On Saturday a courier arrived from Spain, and on Monday the Spanish Ambassador set out to find the King, who is some miles beyond Royston, (fn. 1) so that it will take him three days to get there. He will be back next week, and I will endeavour to find out his business and also that of Savoy.
London, 2nd December, 1611.
Dec. 2. Original Despatch, Venetian Archives. 383. Antonio Foscarini. Venetian Ambassador in England, to the Doge and Senate.
Last week there arrived from Holland several posts together; they had been delayed by the wind. The Dutch have sent an Embassy to Constantinople to negotiate the liberation of Dutch slaves and to open up trade in Turkish territory. They hope to obtain the same privileges as are enjoyed by other Princes; also to establish Consulates at Aleppo, Cairo, and the other ports belonging to the Turk. The Dutch Ambassador resident here has informed Lord Salisbury of all this. He said that as the Dutch had on other occasions negotiated for the liberation of slaves through the French Ambassador and sometimes through the English, always without result, they were driven to come to this resolve. He added that as the United Provinces, after the conclusion of the truce, were no longer able to enjoy those advantages over Spain which were theirs at first, and as they desired to preserve intact the number of their ships and seamen, it was necessary for them to open trade in the Levant and the Mediterranean, besides the Indies and the Ocean. The English merchants who trade with Turkey are very much disturbed; they foresee the decline of the London market; it will not be surprising, therefore, if the Ambassador Pindar raises opposition at Constantinople; he is paid by the Company, as were all his predecessors. The Dutch have eight vessels ready, and almost fully laden, for Constantinople and other places belonging to the Grand Signor. Here they are very anxious to keep the trade of the country flourishing, especially on the point of exports; an order will shortly be issued providing that on imported goods so much shall be deducted in other goods and only twenty-five per cent. in money. (Qui si pensa molto al tener florido il comertio di questo Regno et particolarmente a quello che guarda l'estratione, et si publicheranno tosto edite perchè dalla mercantia che viene portata qui si cari altra mercantia et solo 25 per cento in denari.) Next week four ships will sail in consort for Constantinople, two of them, so the Secretary of the Ambassador Pindar informs me, carry the value of a million of gold; that is to say, four hundred thousand in tin and the remainder in cloth and kerseys. The other two vessels have cargoes of the value of forty and fifty thousand crowns apiece. With these vessels the Secretary of Pindar will also sail. He has begged me for letters of recommendation to the Governor of Zante, where he has much money due to him. In this I promptly gratified him, thinking it to be to your Excellencies' service, as he will easily have occasion to be of use, for in the case of Pindar's illness this person would act as Ambassador and will always be of weight with him. He is going out with the full intention of succeeding to the post, otherwise he would not have left the Prince's service.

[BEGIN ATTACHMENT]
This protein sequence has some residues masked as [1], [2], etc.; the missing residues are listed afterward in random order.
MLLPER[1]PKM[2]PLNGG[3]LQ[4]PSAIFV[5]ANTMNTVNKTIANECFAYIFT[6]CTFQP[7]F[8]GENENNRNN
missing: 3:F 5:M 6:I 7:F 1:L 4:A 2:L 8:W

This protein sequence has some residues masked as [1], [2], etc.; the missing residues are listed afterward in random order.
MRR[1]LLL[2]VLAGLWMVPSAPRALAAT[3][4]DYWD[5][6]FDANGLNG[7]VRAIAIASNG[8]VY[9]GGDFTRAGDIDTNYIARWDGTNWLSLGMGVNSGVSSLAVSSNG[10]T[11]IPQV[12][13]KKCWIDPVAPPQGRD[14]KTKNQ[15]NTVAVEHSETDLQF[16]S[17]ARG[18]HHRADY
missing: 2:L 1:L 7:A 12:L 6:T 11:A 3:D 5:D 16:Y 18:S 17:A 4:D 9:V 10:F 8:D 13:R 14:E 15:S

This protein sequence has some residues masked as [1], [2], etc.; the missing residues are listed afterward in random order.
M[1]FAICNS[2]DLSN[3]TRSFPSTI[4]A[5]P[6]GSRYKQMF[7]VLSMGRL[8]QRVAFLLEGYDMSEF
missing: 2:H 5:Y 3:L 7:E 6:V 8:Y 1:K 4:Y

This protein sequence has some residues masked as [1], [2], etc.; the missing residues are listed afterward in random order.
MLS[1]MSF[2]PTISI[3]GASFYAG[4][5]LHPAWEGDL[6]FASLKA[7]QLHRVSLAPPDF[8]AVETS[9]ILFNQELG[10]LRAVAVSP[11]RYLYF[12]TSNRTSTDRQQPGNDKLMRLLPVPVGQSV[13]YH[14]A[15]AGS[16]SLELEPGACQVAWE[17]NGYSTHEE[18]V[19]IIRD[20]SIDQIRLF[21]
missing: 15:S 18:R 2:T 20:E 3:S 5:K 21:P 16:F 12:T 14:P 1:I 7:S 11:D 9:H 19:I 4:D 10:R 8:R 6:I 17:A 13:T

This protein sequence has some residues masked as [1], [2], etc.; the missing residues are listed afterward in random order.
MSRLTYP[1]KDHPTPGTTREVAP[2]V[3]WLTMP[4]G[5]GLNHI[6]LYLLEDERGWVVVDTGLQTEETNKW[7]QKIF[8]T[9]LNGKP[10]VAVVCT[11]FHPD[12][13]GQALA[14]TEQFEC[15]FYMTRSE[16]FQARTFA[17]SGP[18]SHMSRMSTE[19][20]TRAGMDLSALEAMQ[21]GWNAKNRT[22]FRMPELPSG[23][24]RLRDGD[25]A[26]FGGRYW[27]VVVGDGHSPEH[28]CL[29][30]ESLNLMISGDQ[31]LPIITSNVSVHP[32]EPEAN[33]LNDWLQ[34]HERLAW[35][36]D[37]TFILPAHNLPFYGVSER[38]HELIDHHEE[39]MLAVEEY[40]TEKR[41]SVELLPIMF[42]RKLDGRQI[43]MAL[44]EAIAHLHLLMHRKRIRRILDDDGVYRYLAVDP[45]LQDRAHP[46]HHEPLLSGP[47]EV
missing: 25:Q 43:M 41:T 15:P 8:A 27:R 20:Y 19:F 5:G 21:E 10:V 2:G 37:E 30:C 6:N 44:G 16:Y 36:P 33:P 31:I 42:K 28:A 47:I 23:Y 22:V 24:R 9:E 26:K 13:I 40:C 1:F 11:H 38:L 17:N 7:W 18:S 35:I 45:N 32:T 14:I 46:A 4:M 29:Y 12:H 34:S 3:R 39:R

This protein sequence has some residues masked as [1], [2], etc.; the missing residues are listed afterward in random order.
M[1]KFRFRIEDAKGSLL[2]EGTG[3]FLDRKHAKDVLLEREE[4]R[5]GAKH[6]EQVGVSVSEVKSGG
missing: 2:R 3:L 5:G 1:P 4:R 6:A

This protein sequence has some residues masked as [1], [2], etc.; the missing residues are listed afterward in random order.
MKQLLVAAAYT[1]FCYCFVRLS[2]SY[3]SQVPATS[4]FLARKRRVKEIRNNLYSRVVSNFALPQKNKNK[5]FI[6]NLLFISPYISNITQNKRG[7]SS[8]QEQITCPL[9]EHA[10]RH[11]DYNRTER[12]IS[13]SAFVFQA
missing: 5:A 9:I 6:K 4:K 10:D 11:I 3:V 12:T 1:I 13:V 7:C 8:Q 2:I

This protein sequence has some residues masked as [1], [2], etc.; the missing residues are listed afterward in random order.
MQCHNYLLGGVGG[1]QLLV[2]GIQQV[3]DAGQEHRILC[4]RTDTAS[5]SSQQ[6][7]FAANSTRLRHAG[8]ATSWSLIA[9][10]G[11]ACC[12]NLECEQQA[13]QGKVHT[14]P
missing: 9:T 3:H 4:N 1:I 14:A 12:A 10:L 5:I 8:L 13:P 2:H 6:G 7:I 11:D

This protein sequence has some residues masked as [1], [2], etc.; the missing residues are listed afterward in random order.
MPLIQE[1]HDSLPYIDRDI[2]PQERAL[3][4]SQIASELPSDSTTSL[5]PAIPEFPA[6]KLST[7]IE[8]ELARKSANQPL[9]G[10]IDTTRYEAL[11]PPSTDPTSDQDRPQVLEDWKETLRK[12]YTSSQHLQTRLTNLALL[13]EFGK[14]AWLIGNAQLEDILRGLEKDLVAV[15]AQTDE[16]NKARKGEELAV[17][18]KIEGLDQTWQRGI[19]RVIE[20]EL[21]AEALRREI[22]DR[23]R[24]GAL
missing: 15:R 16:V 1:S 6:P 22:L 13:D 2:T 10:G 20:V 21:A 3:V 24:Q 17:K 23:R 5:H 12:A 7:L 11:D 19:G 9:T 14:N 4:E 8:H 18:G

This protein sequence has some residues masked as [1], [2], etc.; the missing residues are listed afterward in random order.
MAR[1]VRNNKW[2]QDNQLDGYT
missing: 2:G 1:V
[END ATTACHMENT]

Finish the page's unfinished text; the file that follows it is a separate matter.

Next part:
During the last few months the Dutch have begun to send a large quantity of spices and other merchandise from the Levant into Germany; this is a serious blow to Marseilles and also to London, but less so. The merchants of the India Company expect to make great gains by the discovery of the new route that goes into the China Sea (mar del Cathaio), near Japan; the climate is a temperate one and suitable for the placing of large quantities of cloth and kerseys—that cannot be said of Java and Sumatra, where they have hitherto traded, for there the climate is extremely hot, and the natives only use the lightest and cheapest stuffs, made in the country; this means less gains, while the voyage, the cost, and the risk are greater.
They continue to study the change in the nominal value of gold; making it equivalent to the value in France and Flanders; but they fear if gold is enhanced silver will leave the country, as merchants would make large gains. They, therefore, are planning to regulate both gold and silver.